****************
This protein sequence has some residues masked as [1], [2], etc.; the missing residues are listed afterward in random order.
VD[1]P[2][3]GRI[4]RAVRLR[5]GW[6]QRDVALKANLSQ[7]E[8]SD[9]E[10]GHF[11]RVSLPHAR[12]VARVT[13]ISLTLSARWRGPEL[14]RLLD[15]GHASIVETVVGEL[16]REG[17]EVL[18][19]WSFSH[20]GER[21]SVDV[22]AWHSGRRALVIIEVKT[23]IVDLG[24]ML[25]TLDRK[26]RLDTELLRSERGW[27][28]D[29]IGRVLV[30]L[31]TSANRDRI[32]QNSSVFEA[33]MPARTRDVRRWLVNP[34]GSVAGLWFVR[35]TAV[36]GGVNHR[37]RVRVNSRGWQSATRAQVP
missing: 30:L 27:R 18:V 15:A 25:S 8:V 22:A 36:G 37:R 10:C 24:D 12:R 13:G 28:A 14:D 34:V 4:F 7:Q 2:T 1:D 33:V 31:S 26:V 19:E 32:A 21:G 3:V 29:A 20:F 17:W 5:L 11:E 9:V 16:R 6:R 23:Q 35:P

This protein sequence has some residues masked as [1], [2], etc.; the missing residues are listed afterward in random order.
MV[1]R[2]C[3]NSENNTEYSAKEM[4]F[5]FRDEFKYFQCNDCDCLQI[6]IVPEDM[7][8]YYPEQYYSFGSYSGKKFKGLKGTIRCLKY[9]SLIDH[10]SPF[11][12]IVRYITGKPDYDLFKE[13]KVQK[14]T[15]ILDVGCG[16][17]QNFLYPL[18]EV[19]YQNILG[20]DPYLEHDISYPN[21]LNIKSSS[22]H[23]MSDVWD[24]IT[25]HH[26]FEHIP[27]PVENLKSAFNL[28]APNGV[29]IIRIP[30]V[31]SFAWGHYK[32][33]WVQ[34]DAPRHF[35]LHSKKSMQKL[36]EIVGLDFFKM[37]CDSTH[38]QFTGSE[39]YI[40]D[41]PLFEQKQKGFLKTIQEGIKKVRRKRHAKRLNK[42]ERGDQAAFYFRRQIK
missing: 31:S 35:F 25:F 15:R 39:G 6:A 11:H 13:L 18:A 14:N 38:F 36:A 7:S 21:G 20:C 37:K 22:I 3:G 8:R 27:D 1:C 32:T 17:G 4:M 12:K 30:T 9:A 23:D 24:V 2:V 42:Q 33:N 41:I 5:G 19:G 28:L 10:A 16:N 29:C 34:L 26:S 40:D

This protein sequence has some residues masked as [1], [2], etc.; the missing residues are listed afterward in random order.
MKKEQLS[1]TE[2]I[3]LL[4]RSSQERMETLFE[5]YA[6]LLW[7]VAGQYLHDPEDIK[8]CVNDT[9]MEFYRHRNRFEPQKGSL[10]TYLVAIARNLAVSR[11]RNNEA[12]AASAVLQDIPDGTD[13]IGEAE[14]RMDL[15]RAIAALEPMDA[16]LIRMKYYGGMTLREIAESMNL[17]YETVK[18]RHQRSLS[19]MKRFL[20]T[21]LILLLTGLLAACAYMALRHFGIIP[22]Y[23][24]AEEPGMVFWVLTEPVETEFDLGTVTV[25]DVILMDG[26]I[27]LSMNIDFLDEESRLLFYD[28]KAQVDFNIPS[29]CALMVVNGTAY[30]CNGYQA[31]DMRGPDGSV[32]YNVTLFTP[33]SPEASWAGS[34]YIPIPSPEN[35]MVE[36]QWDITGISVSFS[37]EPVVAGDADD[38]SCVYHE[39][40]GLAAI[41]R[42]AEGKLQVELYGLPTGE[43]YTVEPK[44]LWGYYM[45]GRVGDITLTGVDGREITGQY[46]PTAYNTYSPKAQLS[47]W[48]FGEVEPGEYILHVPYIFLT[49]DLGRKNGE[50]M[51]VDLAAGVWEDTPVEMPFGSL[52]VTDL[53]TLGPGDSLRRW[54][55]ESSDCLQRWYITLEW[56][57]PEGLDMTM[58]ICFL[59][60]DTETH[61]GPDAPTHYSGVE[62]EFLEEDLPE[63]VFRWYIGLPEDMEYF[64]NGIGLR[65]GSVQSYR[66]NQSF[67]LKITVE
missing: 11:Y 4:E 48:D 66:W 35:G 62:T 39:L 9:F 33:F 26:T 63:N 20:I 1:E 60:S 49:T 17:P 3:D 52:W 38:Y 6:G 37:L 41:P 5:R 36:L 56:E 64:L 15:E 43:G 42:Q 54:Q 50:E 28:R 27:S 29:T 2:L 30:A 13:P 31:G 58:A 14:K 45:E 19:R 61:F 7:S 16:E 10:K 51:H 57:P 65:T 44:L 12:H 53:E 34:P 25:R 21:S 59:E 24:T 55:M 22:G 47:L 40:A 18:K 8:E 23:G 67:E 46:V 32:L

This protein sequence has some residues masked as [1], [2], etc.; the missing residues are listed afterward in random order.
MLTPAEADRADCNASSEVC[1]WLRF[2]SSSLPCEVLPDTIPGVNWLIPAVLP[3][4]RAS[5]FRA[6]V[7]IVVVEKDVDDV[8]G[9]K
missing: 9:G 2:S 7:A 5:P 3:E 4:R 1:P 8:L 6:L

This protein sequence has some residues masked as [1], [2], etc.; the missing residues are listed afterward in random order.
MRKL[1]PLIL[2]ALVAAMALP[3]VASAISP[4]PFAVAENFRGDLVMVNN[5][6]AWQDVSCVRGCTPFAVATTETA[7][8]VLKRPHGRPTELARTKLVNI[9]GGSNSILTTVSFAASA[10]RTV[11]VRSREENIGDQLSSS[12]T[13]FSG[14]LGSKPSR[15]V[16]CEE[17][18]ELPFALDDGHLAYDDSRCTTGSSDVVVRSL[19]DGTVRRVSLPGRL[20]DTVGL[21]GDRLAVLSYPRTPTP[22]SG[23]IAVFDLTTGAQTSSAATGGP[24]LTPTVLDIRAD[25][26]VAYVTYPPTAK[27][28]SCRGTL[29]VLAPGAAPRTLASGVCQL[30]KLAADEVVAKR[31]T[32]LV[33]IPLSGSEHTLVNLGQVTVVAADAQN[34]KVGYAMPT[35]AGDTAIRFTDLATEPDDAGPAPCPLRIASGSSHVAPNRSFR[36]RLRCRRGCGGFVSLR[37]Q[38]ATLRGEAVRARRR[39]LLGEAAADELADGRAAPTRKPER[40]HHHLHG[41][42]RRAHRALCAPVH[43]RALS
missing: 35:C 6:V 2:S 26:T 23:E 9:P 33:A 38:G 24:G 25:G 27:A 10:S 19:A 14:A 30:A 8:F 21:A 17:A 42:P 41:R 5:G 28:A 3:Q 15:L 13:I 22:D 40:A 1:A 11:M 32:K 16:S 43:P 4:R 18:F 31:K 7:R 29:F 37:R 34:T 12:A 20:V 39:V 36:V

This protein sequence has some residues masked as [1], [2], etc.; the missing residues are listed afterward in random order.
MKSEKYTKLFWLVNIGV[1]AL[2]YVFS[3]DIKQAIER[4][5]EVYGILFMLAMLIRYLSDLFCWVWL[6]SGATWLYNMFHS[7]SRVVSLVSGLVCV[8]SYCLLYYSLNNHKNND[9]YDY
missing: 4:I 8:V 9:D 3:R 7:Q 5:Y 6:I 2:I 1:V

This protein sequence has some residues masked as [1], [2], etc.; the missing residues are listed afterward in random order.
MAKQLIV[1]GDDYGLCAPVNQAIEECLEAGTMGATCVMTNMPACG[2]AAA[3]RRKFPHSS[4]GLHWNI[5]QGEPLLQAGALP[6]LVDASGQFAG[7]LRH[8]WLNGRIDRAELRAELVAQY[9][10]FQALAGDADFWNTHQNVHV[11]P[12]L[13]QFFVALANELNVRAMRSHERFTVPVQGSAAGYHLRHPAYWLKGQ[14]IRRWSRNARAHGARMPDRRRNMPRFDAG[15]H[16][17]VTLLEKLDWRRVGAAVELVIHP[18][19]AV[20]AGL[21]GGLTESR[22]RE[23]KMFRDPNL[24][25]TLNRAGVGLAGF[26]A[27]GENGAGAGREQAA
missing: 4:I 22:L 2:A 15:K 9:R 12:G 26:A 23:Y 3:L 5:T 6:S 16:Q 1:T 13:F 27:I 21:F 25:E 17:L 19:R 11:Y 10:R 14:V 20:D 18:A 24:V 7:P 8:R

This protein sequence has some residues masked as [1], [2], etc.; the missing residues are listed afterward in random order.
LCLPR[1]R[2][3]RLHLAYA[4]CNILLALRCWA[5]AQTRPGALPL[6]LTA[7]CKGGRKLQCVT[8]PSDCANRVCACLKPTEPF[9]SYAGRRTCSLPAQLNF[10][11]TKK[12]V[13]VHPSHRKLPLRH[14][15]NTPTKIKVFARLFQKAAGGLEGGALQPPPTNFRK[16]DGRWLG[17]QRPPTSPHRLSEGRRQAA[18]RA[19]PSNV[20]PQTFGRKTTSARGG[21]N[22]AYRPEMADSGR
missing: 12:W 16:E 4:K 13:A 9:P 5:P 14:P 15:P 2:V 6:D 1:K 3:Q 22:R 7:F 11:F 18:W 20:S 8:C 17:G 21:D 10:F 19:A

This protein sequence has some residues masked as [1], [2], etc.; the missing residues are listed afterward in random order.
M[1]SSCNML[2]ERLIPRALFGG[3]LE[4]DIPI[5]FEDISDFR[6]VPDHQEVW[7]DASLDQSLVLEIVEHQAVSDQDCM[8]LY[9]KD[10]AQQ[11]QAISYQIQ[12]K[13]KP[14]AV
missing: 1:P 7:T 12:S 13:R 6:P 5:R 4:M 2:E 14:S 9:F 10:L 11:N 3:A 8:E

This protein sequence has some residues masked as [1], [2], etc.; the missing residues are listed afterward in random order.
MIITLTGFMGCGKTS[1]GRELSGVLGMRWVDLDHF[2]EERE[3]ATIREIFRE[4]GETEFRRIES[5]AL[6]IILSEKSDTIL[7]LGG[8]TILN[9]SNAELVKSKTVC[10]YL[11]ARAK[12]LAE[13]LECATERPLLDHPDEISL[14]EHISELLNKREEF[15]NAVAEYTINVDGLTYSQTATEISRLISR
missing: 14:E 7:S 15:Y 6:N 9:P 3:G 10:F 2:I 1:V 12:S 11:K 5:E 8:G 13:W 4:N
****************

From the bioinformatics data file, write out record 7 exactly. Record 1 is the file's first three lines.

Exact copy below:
This protein sequence has some residues masked as [1], [2], etc.; the missing residues are listed afterward in random order.
MAKQLIV[1]GDDYGLCAPVNQAIEECLEAGTMGATCVMTNMPACG[2]AAA[3]RRKFPHSS[4]GLHWNI[5]QGEPLLQAGALP[6]LVDASGQFAG[7]LRH[8]WLNGRIDRAELRAELVAQY[9][10]FQALAGDADFWNTHQNVHV[11]P[12]L[13]QFFVALANELNVRAMRSHERFTVPVQGSAAGYHLRHPAYWLKGQ[14]IRRWSRNARAHGARMPDRRRNMPRFDAG[15]H[16][17]VTLLEKLDWRRVGAAVELVIHP[18][19]AV[20]AGL[21]GGLTESR[22]RE[23]KMFRDPNL[24][25]TLNRAGVGLAGF[26]A[27]GENGAGAGREQAA
missing: 4:I 22:L 2:A 15:K 9:R 12:G 26:A 23:Y 3:L 5:T 6:S 16:Q 1:T 13:F 27:I 21:F 25:E 17:L 19:R 11:Y 10:R 14:V 20:D 18:A 24:V 7:P 8:R